Mates, a sophomore coastal-environmental science major, said the band already has played shows at the Bandit, Fred’s In Tigerland, Bogie’s Bar and Caliente Mexican Craving Restaurant since forming as a band.

According to Johnson, The Cayden Bergeron Band is mostly a cover band that plays country and classic rock, but sometimes they will throw a few pop songs into the mix.

“We try to keep the set list as modern as possible,” Johnson said.

As it stands, the band has a few original songs that Bergeron wrote, but they mostly opt out of playing them. Original music is something Johnson said will come to be more prominent when they reach their goal of playing larger venues like the Texas Club in Baton Rouge.

So far, a lot of the venues the Cayden Bergeron band played came from a simple conversation with the venue owners. Johnson said it was helpful that all of the band members are a part of a fraternity because the managers saw that they would be able to bring in a crowd.

It also helps that the band promotes their shows. Johnson said they’ll usually hand out fliers to the many sorority houses on LSUs campus or post to their social media accounts when they have an upcoming gig.

Mates also said he will simply take to his Snapchat account to post a photo they day of a performance with information of a show he’s playing that night.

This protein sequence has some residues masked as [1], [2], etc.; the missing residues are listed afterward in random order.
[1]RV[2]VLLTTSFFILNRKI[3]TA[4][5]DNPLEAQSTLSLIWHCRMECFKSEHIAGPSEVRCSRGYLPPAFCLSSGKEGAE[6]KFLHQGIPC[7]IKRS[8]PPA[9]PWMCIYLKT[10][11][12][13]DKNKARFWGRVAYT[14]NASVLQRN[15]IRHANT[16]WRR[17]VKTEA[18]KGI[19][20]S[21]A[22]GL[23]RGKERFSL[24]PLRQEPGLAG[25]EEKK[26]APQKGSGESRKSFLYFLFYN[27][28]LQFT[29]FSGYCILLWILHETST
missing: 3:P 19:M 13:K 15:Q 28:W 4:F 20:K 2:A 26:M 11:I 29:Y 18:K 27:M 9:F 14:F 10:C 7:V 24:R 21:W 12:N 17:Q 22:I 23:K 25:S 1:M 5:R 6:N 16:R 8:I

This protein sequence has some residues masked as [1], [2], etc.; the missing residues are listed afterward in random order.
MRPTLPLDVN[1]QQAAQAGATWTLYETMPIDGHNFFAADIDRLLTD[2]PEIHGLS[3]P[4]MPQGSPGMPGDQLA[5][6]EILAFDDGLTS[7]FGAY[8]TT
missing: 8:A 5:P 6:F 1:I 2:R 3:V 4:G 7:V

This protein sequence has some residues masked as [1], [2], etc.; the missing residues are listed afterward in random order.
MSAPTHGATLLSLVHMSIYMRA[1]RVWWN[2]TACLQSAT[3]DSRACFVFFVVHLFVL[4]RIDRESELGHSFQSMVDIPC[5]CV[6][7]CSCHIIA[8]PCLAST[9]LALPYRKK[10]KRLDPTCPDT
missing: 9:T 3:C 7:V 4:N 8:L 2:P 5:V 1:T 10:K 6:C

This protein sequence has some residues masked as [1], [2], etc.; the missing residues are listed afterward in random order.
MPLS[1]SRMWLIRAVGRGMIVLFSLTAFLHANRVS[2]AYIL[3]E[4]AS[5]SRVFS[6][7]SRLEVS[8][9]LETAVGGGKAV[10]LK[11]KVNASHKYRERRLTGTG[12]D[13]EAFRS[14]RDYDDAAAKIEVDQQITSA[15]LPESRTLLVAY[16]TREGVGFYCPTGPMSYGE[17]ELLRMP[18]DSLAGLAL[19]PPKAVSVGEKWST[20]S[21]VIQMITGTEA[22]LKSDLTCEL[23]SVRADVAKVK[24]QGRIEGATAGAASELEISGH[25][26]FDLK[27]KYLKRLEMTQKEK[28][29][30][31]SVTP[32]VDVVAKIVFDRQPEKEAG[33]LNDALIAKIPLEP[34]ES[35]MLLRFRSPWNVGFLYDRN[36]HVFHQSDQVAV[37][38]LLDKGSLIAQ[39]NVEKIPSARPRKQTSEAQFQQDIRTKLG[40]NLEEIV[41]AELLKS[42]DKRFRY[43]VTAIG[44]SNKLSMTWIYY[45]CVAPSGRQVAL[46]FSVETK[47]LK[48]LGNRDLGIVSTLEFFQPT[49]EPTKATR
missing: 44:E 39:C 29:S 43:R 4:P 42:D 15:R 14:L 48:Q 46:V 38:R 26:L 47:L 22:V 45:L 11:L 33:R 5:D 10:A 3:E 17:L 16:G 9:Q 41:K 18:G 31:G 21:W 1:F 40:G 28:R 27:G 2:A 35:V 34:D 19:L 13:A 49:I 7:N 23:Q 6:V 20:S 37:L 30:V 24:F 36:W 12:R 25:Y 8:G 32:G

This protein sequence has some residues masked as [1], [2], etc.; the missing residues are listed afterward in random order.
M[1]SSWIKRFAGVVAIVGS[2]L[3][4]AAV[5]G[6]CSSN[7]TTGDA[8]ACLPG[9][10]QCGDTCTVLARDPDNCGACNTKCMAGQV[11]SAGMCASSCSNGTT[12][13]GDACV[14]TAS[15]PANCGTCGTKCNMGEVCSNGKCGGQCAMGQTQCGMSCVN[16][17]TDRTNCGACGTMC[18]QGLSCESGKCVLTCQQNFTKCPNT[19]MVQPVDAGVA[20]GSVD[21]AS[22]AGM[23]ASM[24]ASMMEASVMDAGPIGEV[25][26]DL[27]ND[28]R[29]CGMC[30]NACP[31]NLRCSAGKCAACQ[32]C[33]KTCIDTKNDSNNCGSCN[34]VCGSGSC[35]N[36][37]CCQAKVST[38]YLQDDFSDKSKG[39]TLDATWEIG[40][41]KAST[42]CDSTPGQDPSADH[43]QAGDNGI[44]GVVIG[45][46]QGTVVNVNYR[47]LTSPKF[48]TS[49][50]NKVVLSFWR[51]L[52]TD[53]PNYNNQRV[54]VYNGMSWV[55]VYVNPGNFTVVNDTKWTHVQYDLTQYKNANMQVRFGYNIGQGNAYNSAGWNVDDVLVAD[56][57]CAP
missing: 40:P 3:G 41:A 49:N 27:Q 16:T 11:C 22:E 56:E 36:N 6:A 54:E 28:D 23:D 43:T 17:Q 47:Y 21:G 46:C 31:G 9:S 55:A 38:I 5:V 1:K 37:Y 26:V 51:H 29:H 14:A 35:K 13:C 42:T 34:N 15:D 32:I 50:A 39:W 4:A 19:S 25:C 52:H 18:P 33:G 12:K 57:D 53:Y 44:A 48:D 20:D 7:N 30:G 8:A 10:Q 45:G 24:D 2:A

Through the use of social media and networking with managers, the Cayden Bergeron Band proves their beginning success. When asked about what steps are necessary to overcome their challenges of reaching a larger audience base, Johnson cited important advice for beginning artists.

“The biggest challenge is a large enough audience to create a ripple or a presence in the industry,” Johnson said.

Mates, however, did not seem to have much concern for the bands continuing success, something he attributes to the Baton Rouge bar scene.

“Baton Rouge is such a perfect place to start because the bar scene is so prevalent and they’re going to have a crowd,” Mates said.

Since the band is something that fell in to place and is mostly something they do for fun – they don’t even have a regular practice schedule – the concerns do not seem high about breaking into the music industry.

However with two back-to-back shows booked Thursday night for Cinco De Mayo, it’s obvious they are already in high demand in the Baton Rouge area.

As a country band and classic rock cover band in Louisiana, the Cayden Bergeron band appears to have no problem using traditional means of networking mixed with relevant practices of social media use to get their name out there.